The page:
6. Dorothy Robertson
    Saturday, December 21st, 2019
    Willing to bet most people surveyed cant tell you what a CAFO is.

    "In animal husbandry, a concentrated animal feeding operation, as defined by the United States Department of Agriculture, is an intensive animal feeding operation in which over 1000 animal units are confined for over 45 days a year. An animal unit is the equivalent of 1000 pounds of "live" animal weight."

    Animals dont spend their entire lives there. In the case of beef cattle, for example, they are pasture or range fed until nearing slaughter size and are on feedlots only to be fed grain and concentrates to "finish" them, put on weight in the form of fat that produces the marbled meat the American public demands.

    Cory Booker is vegan and objects to ANY use of animal products. He probably has a vehicle that runs on roads, has sheetrock and paint in his home and office, and uses a cell phone and computer...all of which use products derived from animals fed on CAFO's the last month or so before slaughter.
    • Holly Franks
      Thursday, December 26th, 2019
      Interesting, how specifically are these animal products used in cell phones and dry wall? I’m interested to learn this information for defending the regenerative farming movement against plant based propaganda that will not repair the earth, in fact , cause further damage.
  7. Debra
    Saturday, December 21st, 2019
    These huge farms are there to feed the world using less resources and more meat. The small farms are being attacked at the same time.
    The goal is to eliminate farming of animals for food. Nothing is said at what this will do to human populations. Is there no concerns or the environment and extremist dictate. This more than likely will take meat off your table, definitely make it more expensive. Small farms will never be able to stand up to these extremists and will not last.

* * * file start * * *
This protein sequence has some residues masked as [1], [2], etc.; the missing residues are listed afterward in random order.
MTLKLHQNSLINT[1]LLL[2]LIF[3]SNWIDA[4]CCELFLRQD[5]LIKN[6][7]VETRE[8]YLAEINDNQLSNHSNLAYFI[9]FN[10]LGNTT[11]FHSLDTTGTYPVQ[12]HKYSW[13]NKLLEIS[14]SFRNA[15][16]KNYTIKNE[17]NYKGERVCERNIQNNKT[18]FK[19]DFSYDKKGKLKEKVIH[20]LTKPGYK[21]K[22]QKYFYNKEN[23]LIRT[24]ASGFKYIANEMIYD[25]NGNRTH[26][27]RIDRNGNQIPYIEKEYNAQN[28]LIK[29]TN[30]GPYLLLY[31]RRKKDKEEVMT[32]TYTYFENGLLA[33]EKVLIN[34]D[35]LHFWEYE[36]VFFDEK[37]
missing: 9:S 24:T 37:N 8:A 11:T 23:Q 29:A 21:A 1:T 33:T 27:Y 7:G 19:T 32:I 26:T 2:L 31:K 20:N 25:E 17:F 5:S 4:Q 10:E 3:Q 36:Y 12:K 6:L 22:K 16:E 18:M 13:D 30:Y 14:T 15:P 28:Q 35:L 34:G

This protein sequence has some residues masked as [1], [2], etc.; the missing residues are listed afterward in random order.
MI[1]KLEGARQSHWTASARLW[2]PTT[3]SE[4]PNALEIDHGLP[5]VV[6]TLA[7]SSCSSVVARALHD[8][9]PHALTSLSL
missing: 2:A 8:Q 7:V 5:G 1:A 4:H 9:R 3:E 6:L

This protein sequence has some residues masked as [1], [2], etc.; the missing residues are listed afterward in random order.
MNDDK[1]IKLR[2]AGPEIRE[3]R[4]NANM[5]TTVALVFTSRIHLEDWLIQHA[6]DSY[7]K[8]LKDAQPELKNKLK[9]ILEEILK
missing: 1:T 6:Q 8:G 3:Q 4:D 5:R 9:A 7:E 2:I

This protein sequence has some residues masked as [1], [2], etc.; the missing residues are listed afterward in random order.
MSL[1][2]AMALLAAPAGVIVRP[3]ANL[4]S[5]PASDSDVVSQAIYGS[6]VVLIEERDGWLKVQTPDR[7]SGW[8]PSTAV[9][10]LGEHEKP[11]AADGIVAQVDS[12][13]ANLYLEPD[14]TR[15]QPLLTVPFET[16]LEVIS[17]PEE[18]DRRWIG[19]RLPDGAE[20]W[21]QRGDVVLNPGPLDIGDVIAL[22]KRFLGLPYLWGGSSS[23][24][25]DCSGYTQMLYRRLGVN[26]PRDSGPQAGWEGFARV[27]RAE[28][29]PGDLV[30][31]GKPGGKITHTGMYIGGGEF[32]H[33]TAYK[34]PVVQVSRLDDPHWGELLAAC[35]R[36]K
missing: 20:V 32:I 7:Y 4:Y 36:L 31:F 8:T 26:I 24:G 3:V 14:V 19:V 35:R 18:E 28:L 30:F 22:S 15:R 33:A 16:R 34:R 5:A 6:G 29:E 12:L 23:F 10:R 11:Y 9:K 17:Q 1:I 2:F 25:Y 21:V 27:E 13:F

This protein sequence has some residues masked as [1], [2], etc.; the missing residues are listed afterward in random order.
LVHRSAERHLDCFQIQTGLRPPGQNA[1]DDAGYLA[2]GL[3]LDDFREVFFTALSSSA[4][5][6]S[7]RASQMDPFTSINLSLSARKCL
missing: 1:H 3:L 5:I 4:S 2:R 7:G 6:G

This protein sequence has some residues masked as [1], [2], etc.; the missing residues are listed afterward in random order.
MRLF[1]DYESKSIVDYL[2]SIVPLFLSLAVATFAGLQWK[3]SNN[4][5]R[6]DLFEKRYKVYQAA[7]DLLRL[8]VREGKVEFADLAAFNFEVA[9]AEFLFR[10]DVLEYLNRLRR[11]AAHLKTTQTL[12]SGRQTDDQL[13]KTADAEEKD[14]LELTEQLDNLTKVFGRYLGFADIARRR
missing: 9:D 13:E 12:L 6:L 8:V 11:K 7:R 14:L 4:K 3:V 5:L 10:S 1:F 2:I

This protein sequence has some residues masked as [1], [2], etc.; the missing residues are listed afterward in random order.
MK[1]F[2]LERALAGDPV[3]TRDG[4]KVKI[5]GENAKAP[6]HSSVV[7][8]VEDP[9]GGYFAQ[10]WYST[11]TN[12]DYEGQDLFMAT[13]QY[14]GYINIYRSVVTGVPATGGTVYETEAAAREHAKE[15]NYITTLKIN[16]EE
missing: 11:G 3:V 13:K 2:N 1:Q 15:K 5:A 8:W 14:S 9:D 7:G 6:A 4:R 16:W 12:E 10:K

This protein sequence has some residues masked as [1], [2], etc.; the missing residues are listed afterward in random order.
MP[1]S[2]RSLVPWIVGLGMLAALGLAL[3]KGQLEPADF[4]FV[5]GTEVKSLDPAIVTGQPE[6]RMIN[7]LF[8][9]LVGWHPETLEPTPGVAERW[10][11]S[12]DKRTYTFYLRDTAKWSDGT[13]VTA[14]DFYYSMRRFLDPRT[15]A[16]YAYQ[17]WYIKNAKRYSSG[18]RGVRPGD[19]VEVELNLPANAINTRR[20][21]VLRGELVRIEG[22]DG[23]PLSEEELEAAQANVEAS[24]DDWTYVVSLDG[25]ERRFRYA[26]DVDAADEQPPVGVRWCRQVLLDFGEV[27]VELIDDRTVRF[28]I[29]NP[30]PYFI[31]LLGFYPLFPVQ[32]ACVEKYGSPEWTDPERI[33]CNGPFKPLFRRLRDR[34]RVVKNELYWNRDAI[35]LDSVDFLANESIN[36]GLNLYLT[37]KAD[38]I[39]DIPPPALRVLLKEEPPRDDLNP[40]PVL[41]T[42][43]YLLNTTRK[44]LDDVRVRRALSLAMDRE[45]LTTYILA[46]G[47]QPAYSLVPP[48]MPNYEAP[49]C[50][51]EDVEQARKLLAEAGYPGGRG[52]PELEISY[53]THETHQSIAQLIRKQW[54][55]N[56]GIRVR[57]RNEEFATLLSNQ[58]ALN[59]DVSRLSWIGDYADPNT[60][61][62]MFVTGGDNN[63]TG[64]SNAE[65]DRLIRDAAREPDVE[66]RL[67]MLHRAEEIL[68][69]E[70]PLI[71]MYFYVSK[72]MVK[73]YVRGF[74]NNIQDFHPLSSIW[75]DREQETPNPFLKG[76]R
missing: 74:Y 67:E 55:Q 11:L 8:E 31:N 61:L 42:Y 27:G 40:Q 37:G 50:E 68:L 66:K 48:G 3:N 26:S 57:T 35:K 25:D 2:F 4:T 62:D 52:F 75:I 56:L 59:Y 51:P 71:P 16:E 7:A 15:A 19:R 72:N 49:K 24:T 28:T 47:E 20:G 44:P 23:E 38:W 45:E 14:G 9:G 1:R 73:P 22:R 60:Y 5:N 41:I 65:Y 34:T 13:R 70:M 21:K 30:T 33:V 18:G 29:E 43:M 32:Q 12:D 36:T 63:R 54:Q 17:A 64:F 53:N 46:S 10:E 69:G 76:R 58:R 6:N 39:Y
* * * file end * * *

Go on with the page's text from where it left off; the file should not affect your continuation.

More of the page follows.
8. Dirk Adams
    Saturday, December 21st, 2019
    Mr. Martin: I am a 2019 Fellow in Harvard University's Advanced Leadership Initiative. I also am a cattle rancher in Montana. I oppose large scale CAFO's.

    But really, can't you make some effort to get your facts right? You do not build trust with the agriculture community when you are not accurate.

    The fundamental problem is that you conflate hog confinement operations with cattle feedlots. They both have challenges and some of those challenges are the same. But, they are not identical and you know that. It is simply not true that cattle feedlots crowd their cattle so they cannot move and it is not true that the cattle are kept inside. In fact they are corralled outside exclusively.

    I want you to be successful in crimping these large CAFO operations but start by getting your facts accurate. Thanks.
  9. Diana Lovejoy
    Saturday, December 28th, 2019
    I hope they are banned, they are cruel, unsanitary and disgusting. I buy my meat from health food stores which obtain it from local,farmers. Pasture raised, organic or natural.